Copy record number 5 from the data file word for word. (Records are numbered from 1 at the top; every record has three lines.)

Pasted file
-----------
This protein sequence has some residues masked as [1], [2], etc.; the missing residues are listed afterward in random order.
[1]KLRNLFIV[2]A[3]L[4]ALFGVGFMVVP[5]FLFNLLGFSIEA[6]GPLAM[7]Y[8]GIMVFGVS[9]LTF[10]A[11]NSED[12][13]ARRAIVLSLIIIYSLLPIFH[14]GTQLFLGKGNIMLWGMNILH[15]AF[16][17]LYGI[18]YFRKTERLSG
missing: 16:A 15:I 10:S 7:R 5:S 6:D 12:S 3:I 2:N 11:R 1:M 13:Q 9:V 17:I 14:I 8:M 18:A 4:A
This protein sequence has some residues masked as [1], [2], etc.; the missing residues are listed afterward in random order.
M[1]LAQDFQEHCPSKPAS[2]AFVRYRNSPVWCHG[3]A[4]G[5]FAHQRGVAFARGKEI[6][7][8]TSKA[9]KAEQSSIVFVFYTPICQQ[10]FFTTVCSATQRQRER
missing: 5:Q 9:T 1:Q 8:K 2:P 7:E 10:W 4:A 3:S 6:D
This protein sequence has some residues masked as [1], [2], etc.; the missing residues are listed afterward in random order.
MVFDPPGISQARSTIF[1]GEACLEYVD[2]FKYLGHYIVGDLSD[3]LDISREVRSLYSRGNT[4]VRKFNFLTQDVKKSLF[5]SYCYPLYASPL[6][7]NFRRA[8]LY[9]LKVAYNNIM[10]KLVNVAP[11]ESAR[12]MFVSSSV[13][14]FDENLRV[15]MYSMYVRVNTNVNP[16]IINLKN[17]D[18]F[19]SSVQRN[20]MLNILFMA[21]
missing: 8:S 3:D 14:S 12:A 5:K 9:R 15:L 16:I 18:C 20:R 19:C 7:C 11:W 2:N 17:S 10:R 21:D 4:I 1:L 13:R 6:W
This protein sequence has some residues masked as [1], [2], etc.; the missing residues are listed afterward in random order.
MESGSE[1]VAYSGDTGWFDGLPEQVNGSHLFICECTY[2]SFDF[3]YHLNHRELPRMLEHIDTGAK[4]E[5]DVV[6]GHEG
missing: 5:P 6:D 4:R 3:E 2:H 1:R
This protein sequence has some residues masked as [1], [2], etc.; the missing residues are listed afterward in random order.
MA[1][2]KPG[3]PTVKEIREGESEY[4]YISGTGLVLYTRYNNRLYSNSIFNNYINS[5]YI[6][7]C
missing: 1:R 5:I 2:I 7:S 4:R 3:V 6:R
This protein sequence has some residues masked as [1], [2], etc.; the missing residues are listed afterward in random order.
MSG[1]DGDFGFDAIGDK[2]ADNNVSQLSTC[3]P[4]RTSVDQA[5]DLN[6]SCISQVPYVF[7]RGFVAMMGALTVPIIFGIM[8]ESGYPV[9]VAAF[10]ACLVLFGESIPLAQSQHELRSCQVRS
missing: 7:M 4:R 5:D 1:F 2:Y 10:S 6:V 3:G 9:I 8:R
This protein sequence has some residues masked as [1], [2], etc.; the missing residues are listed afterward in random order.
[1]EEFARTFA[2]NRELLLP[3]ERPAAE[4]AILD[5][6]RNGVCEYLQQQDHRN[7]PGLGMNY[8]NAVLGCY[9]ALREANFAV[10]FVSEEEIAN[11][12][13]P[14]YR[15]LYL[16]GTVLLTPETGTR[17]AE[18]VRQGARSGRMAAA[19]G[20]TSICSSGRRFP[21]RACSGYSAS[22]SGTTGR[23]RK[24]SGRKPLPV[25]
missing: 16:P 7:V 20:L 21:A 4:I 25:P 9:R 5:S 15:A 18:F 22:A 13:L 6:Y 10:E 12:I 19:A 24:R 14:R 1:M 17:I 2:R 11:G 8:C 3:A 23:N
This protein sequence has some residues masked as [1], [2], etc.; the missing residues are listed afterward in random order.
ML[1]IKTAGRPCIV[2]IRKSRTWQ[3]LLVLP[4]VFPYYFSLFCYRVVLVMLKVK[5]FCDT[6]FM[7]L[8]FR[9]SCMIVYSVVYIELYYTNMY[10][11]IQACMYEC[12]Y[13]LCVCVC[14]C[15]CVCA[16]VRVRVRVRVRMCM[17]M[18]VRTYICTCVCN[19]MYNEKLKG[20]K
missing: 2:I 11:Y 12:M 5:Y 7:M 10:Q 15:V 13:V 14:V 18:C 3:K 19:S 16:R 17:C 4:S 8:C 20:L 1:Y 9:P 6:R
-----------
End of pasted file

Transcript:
This protein sequence has some residues masked as [1], [2], etc.; the missing residues are listed afterward in random order.
MA[1][2]KPG[3]PTVKEIREGESEY[4]YISGTGLVLYTRYNNRLYSNSIFNNYINS[5]YI[6][7]C
missing: 1:R 5:I 2:I 7:S 4:R 3:V 6:R